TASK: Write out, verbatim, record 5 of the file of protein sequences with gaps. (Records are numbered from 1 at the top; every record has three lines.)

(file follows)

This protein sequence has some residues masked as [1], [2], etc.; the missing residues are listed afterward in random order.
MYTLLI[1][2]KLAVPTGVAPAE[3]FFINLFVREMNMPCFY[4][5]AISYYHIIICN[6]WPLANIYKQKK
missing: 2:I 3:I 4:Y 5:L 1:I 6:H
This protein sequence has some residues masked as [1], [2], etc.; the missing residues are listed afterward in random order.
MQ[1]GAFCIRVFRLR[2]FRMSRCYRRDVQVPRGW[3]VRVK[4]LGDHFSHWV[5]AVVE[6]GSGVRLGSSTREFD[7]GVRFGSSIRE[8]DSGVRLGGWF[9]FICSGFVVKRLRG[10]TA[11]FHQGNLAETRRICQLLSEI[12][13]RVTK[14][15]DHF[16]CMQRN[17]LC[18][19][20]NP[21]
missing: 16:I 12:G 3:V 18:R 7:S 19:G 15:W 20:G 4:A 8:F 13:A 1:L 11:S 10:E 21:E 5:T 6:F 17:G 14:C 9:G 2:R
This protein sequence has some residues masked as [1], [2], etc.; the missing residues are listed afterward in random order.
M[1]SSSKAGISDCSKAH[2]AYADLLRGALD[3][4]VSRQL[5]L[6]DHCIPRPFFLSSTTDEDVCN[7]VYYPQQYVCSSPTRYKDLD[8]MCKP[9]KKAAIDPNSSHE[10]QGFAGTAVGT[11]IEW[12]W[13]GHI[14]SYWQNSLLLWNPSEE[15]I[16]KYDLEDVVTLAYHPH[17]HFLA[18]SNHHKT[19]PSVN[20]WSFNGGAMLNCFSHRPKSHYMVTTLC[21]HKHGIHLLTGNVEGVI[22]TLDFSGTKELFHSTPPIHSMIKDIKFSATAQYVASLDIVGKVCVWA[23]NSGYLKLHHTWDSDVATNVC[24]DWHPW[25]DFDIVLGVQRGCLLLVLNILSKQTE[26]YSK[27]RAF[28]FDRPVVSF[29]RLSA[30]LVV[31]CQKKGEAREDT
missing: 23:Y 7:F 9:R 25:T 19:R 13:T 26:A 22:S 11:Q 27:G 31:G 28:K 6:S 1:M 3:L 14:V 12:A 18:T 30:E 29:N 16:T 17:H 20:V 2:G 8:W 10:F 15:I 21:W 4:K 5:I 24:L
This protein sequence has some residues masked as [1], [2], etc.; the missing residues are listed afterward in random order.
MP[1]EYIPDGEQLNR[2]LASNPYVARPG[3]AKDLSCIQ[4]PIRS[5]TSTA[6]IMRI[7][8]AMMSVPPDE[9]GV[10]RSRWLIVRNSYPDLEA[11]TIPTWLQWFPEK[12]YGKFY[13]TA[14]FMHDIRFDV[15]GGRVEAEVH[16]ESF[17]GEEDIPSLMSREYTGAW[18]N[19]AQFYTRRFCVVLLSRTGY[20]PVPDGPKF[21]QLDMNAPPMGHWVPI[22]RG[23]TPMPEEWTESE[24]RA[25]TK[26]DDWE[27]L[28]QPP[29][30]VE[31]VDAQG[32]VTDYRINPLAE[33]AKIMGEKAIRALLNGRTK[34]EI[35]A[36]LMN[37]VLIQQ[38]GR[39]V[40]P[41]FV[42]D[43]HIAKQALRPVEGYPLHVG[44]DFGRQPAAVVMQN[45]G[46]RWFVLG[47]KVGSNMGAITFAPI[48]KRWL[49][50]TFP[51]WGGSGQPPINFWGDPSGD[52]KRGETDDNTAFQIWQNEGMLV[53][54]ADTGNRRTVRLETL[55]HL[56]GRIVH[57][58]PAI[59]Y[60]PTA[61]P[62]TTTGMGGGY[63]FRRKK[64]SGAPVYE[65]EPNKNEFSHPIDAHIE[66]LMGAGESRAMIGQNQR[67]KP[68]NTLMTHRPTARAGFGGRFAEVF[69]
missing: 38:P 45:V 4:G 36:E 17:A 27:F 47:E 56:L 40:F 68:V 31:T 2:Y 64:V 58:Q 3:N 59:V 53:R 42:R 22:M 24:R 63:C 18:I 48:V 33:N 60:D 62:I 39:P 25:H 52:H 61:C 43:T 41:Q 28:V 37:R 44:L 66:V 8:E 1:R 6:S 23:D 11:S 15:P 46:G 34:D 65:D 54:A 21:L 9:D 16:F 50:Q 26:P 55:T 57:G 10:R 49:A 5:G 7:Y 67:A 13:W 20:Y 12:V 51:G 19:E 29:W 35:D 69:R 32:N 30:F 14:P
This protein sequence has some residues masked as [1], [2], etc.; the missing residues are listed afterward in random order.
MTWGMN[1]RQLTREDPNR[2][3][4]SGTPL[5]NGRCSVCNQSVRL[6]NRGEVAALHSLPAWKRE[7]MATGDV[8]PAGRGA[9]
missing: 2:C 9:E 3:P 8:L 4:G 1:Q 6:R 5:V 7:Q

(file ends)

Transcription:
This protein sequence has some residues masked as [1], [2], etc.; the missing residues are listed afterward in random order.
MTWGMN[1]RQLTREDPNR[2][3][4]SGTPL[5]NGRCSVCNQSVRL[6]NRGEVAALHSLPAWKRE[7]MATGDV[8]PAGRGA[9]
missing: 2:C 9:E 3:P 8:L 4:G 1:Q 6:R 5:V 7:Q